One of my dance teachers was fond of reminding me that practice does not make perfect. Only perfect practice can make you perfect. For most of us even that is an exaggeration. I think we can reliably predict that ten thousand hours of very good practice will make you very good if you first possess an average amount of raw aptitude.

Baseball players display the 10 000 hour rule, or something very close to it, in their development. This is quantified in their statistics, and codified in the language of "rookie mistake". When you are the new guy, that is nearly always an acceptable excuse for the errors we all inevitably make in the beginning. One of the more popular verses in the I Ching is hexagram three "Difficulty at the beginning".

20 September 2010

Schopenhauer's fate

Schopenhauer had unusual views on mysticism which may be best revealed in an essay, from his book Parerga and Pralipomena, entitled "Transcendent Speculation on the Apparent Deliberateness in the Fate of the Individual" (starts on page 201 of my copy, Volume I, Oxford U. Press, reissued in 2000). It relies on aging and hindsight. It is not contradicted by my own experience.

To simplify, it goes something like this. In middle age we look back on choices we made in youth on which we deliberated very little: what girl to fall in love with, which profession to pursue, and so forth. These casual choices then turn out to have influences upon us for many years afterward. The people who we develop into are formed strongly as we grow into roles which began by the most remote chances. This can be described as fate, or fortune, or providence, for good or ill. Schopenhauer viewed this as the genesis of many of our religious impulses.

Perhaps a personal story could serve to illustrate. When I was a senior in college about to graduate, I had no idea what I wanted to do. During my freshman year, two thirds of the people I met informed me they planned to go to medical school and become doctors. I did know I did not want to be like two thirds of the people I met, so the one thing I did know was I did not want to be a doctor. Other than that I had no plan. I majored in Physics because I liked it the most and I considered it a flexible undergraduate base for whatever vague future notion I could ponder. Two months before graduation my future was nothing but vague notions and I watched my classmates appear wearing coats and ties and scheduling job interviews.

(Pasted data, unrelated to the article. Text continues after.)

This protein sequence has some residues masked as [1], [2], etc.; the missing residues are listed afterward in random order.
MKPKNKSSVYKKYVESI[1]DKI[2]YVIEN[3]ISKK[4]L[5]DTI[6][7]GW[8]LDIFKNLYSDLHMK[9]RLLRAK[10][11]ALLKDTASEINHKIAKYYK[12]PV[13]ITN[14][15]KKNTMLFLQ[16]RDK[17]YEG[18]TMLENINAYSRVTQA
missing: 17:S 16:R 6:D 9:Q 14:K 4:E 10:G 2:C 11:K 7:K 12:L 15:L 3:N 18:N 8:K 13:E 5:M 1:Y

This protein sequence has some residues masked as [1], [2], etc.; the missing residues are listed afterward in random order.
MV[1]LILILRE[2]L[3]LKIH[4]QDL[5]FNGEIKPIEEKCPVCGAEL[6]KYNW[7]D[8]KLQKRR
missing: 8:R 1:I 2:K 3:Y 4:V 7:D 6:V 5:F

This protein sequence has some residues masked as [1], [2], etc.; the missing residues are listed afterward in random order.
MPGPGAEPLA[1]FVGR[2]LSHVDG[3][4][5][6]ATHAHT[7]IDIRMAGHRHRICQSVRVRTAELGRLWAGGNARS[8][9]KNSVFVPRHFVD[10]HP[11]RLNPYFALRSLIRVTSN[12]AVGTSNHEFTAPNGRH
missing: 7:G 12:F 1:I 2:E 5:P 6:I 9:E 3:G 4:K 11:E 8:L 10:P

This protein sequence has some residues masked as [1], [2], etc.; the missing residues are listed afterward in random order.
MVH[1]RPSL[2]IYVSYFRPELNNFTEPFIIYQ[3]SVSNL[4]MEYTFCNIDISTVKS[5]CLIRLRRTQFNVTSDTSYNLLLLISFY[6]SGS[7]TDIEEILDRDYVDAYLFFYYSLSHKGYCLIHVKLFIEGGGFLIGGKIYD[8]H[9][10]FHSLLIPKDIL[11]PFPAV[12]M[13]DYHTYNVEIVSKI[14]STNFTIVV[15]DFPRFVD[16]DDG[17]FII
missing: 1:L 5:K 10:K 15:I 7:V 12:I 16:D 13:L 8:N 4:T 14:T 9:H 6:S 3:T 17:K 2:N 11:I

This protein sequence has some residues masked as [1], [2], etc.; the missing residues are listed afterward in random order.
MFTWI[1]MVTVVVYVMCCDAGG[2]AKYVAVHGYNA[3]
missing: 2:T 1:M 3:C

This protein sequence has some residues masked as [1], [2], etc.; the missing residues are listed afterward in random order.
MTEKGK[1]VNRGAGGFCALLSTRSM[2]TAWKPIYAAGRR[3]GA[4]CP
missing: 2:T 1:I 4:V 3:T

One day by chance I was walking by the campus placement center and decided to go in. I was wearing sandals and cutoffs, my hair was down to my shoulders, and I may not have shaven in two or three days. I introduced myself at the front desk and asked for information. It turned out there was an oil company recruiter looking for physics majors and he was sitting there in a room by himself. I had no resume or transcript or anything. The receptionist took me to meet him and we talked for a half-hour.

Later I did some coat-and-tie interviews with a few other corporate recruiters at the placement center with my paperwork and interview practice. And shortly after that I took the job with the oil company from the first accidental interview. I ended up working with them for over twenty-five years. This is precisely the type thing which Schopenhauer would describe as "apparent deliberateness in the fate of the individual". It was as if I had a guardian angel with me walking on the campus guiding me into the placement office at precisely the correct moment to be seized there, then.